Healing the CRM scars with a human approach to automated sales processes at Lincoln West

Profile picture for user slauchlan By Stuart Lauchlan May 10, 2019
Events management firm Lincoln West has some specific demands for its Zoho CRM system.

Nick Squire

After more than a quarter of a century working in sales for US software vendors, Nick Squire has the scars:

I've been through the pain barrier of CRM systems on multiple levels.

Squire’s latest role is as Sales Director for Lincoln West, a UK events management company founded in 2007. It’s a micro-business he joined last year. Upon arrival he discovered what he terms “a CRM bucket of information” which the firm is putting to profitable ends using Zoho and a focus on process automation.

Process and procedure aren’t terms that always appeal to the sales side of an orgnization, he admits:

One of the traditional hates of sales and salespeople is being bogged down process, with having to do something to create a report, to be accountable. It's something that has always been a problem. The reality is, is we've managed to use systems now, through Zoho, which actually guide where you should be in the sales process and actually give you a good gauge as to where you really are.

This leads to changes in behavior:

The dashboards that we've managed to build through Zoho, if something's in the red, if you're driving the car and red light comes on, you do something about it. You start to micro-manage yourself. You find with salespeople, if you've got the process, the human process, actually built into the system, it starts to guide and drive how you work. It makes you more efficient. It makes you more myopic and able to focus on the things which are really important at the right time. That's one of the things is we found, which is accelerating the sales process in there.


Lincoln West’s sales processes come in two forms, he adds:

For me, one of the main reasons for, for using Zoho, using the CRM system, was there's a lot of automation which can be built into the sales process within there, through whichever channels you're actually using. A great example, - we run National Sales Conference. There are two different types of sell in there. There is the sponsorship/exhibition space sell which is a longe process.  And then we have the delegate sales tickets processes, which are pretty binary decisions - you're coming or  you're not coming. It's not really a value proposition, There are no quotations or things like that.

So we have two different sales cycles. A  good example probably is that 10 days after our event, on  29 November last year, due to the automation, due to the ability to actually control our database to control the delegates, get the message out there, we managed to sell 350 tickets  in 10 days to an event which had no agenda and had no speakers. There's some pretty good reputation in there, but the one thing that enabled us  to do that was actually having that automated process behind it, which built workflows. It built lists, it told you when people opened emails or clicked on links. That gives you a prioritized list of people that actually work towards.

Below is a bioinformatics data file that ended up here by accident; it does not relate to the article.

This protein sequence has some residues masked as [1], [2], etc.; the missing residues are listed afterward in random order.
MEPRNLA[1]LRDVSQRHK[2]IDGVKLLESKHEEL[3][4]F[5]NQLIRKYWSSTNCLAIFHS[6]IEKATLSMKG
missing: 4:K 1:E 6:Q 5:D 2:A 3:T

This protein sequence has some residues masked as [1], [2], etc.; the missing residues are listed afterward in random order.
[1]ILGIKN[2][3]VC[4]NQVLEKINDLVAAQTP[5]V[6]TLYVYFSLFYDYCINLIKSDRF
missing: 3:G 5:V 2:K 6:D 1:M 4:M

Squire argues that the systems and processes in Zoho deliver the firm more time to put  the human processes in place. He explains:

Historically as a micro business,  rather than hit someone up once every two months and say,'Hey, there's an early bird, you're going to miss this discount!’,  it really is kind of not particularly nice sales processes. It really is a bit door knocking. For me joining the business, it was about bringing some value to two sets of people. One was our group of speakers, but most importantly was better value to our clients, to our delegates who regularly attend and pay good money to come to us. For us to just be communicating with them on a quarterly basis saying, 'Hey, you haven't bought a ticket yet',  really doesn't add much value back into it.

The processes have made it more efficient to actually sell tickets and space and things like that, give us more time to actually go back and do the proper things on  the true account management aspect of things, which are human factors, which we're allowed to do because we use the technology more efficiently.

He adds:

When I joined the company, it was a 12 year old startup. Some of the things we've managed to do by changing all of those processes has changed the human interaction there. It's actually changed how people use the technology. There has been great adoption. I've hit the 5-0 and it hit me that I'm working with people who are the age of my son. And guess what? They're all very different and people in sales have changed dramatically in the last 10 years.

So adoption of technology is one thing. But equally looking at the sales cycle, that  has changed dramatically as well. Ten years ago, if you were contacted, it was 30% of the way through the sales cycle. Now it's 70% of the way through the sales cycle. So for you to actually do something efficient, do it well and deliver for the customer, you've got a shorter period of time to actually do this because the client, the customer, the prospect is much more educated and informed about what they want, when they want it and how they want it.

To deliver all this, Lincoln West has been working with Zoho partner Ascent. Squire says:

We have the in-house skills, but again as a micro-business, it's about using your time in the best way possible. I'm a great fan of professional relationships. Ascent takes it from a Sir John Harvey Jones approach to business, where they stand back and look at as though it's their own business and implement on that basis. So they've taken the time to understand what we do as a business before actually making recommendations. But being mixed in with us, knowing what we do, makes it a real heady mix to get the right type of solution.

As for the CRM scars, he believes:

I’ve found a panacea.